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I just cannot get my head around this seeming contraction:

First, we expect gradient, curl and lapalcian etc. to commute in $R^n$ as $R^n$ is flat space, even when we use spherical coordinate. However, by inspecting the formula for laplacian and gradient etc. in spherical corrdiantes, it seems that they do not commute. For example, take a function $f(r)$ which only depends on $r$, then \begin{align} \Delta \nabla f &= \frac{1}{r^2}\partial_r r^2 \partial_r \partial_r f \boldsymbol{e}_r\\ &=\frac{1}{r^2} (r^2 \partial_r^3 + 2r \partial_r^2) f \boldsymbol{e}_r \end{align} while \begin{align} \nabla \Delta f &= \partial_r (\frac{1}{r^2} \partial_r r^2 \partial_r f )\boldsymbol{e}_r\\ &=\partial_r (\partial_r^2 + \frac{2}{r}\partial_r) f \boldsymbol{e}_r \\ &= (f\partial_r^3 +\frac{2}{r}\partial_r^2-\frac{2}{r^2}\partial_r)f \boldsymbol{e}_r \end{align} and the two differ by a term of $-\frac{2}{r^2}\partial_r$! Similar things happen to laplacian and curl.

Any suggests or comments? Thanks!

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    $\begingroup$ I'm pretty sure they do commute, your calculation should have an error. Can you show the calculation? $\endgroup$ Commented Feb 4, 2021 at 8:48
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    $\begingroup$ All these operations are coordinate-independent (although they do depend on the metric, which is flat in Euclidean spaces), so if they commute in some coordinate system, they commute in any. $\endgroup$
    – lisyarus
    Commented Feb 4, 2021 at 8:52
  • $\begingroup$ @CalvinKhor Thanks! I just edited to show the calculation. $\endgroup$
    – Bowen Zhao
    Commented Feb 4, 2021 at 8:57
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    $\begingroup$ @BowenZhao The result of either $\Delta \nabla f$ or $\nabla \Delta f$ should be a vector, but in your calculations it is a scalar. $\endgroup$
    – lisyarus
    Commented Feb 4, 2021 at 9:00
  • $\begingroup$ @lisyarus You are right but since only r-dependence presents here i guess one can just add the e_r directional vector? $\endgroup$
    – Bowen Zhao
    Commented Feb 4, 2021 at 9:06

1 Answer 1

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The gradient of a radial scalar function $f=f(r)$ in spherical coordinates is $$ \nabla f(r,\theta)= f'(r)\hat {\mathbf r}(\theta)$$ Note that this is a vector. The vector Laplacian, in general is a slight mouthful- from trusty wikipedia if $\mathbf F = A_r \hat{\mathbf r} + A_\theta \hat{\boldsymbol \theta} + A_\varphi \hat{\boldsymbol \varphi} $, $$\Delta \mathbf F = \left(\Delta A_{r}-\frac{2 A_{r}}{r^{2}}-\frac{2}{r^{2} \sin \theta} \frac{\partial\left(A_{\theta} \sin \theta\right)}{\partial \theta}-\frac{2}{r^{2} \sin \theta} \frac{\partial A_{\varphi}}{\partial \varphi}\right) \hat{\mathbf{r}} \\+\left(\Delta A_{\theta}-\frac{A_{\theta}}{r^{2} \sin ^{2} \theta}+\frac{2}{r^{2}} \frac{\partial A_{r}}{\partial \theta}-\frac{2 \cos \theta}{r^{2} \sin ^{2} \theta} \frac{\partial A_{\varphi}}{\partial \varphi}\right) \hat{\boldsymbol{\theta}}\\+\left(\Delta A_{\varphi}-\frac{A_{\varphi}}{r^{2} \sin ^{2} \theta}+\frac{2}{r^{2} \sin \theta} \frac{\partial A_{r}}{\partial \varphi}+\frac{2 \cos \theta}{r^{2} \sin ^{2} \theta} \frac{\partial A_{\theta}}{\partial \varphi}\right) \hat{\boldsymbol{\varphi}}$$ In our case $A_\theta = A_\varphi = 0$, and $A_r$ is a function of $r$, leading to the simplification $$ \Delta \nabla f = \left(\Delta f'(r)-\frac{2 f'(r)}{r^{2}}\right) \hat{\mathbf{r}}(\theta) = \left( f'''(r)+\frac{2 f''(r)}r -\frac{2 f'(r)}{r^{2}}\right) \hat{\mathbf{r}}(\theta) $$ where we used the scalar Laplacian $\Delta g(r)=\frac1{r^2}(r^2 g'(r))' = g''(r) + \frac{2}{r}g'(r)$.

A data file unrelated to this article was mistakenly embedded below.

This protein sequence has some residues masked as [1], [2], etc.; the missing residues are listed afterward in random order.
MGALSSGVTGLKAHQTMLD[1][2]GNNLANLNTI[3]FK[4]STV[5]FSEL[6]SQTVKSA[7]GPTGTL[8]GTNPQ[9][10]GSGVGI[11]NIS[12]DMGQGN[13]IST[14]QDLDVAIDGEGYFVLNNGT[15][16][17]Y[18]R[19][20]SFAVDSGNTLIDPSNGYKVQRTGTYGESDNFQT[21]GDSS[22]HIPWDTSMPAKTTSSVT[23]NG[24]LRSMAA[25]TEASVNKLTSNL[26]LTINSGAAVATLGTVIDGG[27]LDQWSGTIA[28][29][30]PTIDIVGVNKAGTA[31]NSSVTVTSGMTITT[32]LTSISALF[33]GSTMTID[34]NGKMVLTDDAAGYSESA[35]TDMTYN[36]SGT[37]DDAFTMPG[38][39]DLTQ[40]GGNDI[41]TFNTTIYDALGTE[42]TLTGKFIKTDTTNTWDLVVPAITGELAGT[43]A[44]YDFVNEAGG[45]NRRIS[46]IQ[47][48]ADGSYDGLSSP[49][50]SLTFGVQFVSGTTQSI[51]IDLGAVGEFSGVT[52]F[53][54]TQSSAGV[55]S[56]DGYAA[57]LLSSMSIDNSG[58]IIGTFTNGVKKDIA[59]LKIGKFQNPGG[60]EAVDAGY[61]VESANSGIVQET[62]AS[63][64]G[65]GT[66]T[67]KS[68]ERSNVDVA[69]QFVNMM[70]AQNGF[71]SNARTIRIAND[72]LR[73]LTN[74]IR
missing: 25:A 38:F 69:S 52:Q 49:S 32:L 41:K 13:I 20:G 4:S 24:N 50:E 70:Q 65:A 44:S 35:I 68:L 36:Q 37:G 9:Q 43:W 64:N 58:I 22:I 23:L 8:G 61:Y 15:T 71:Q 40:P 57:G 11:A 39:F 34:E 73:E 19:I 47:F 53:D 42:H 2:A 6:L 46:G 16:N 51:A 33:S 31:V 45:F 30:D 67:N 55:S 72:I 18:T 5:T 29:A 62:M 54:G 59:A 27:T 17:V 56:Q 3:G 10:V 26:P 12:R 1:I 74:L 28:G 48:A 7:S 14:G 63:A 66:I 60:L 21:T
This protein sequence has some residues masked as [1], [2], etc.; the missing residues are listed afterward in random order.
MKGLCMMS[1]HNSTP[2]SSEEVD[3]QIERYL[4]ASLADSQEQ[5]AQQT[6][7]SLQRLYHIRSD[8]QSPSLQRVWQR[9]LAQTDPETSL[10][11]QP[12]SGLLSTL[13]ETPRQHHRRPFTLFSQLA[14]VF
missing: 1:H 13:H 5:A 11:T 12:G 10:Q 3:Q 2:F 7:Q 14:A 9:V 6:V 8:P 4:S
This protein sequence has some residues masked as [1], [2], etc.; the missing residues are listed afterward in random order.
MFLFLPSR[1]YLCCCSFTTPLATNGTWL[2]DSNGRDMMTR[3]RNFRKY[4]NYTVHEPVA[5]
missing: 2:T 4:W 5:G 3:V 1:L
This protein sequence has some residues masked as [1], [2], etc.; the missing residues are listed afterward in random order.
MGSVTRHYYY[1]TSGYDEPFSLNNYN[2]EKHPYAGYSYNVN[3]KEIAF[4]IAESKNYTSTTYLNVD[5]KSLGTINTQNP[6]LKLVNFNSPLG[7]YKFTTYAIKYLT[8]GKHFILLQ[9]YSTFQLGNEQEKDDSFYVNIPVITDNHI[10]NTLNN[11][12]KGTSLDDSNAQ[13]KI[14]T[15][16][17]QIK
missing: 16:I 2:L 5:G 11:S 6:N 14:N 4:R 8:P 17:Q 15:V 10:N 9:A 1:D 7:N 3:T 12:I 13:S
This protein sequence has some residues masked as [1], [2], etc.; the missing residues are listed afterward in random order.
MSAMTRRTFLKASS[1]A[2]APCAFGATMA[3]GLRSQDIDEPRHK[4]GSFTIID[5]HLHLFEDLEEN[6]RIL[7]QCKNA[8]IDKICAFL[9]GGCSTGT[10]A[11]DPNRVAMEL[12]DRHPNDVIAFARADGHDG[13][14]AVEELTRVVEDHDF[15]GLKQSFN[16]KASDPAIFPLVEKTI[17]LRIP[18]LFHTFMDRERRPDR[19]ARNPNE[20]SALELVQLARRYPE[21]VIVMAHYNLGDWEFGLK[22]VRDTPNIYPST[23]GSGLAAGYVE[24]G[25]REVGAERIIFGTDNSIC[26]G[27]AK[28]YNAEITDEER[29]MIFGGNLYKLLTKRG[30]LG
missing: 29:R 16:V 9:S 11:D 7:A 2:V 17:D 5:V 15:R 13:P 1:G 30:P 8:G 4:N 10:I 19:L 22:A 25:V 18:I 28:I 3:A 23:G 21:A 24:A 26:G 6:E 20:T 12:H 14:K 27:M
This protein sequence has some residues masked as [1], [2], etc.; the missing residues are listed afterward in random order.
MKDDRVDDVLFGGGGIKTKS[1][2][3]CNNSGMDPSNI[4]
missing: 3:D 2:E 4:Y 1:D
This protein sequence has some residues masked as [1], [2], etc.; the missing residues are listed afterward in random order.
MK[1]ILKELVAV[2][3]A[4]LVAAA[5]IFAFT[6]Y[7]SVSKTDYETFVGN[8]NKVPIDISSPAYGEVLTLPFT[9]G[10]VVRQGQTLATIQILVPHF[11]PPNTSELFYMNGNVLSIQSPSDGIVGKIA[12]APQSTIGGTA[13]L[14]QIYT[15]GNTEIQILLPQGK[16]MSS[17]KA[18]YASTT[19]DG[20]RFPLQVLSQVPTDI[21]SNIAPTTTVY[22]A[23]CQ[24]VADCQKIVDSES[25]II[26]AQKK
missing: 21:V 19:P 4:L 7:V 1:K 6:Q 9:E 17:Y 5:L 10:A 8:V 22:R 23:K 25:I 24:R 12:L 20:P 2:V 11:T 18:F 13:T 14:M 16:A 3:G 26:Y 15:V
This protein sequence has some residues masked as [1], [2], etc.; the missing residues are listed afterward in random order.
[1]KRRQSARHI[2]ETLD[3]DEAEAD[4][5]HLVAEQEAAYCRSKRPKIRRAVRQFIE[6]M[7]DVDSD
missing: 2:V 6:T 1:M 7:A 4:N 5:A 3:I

Lets start from the other side: the scalar Laplacian of $f=f(r)$ is as before, the radial scalar function $$ \Delta f(r)=\frac1{r^2}(r^2 f'(r))' = f''(r) + \frac{2}{r}f'(r)$$ And now take the gradient: $$ \nabla \Delta f (r)=\left(f'''(r)+\left(\frac2r f'(r)\right)' \right)\hat {\mathbf r}(\theta)$$ Upon expanding $\left(\frac2r f'(r)\right)'=\frac2rf''(r) - \frac{2}{r^2} f'(r)$, we again obtain the same result. Maths is consistent for another day...!

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    $\begingroup$ Thanks so much! I forgot about vector laplacian! $\endgroup$
    – Bowen Zhao
    Commented Feb 4, 2021 at 9:23

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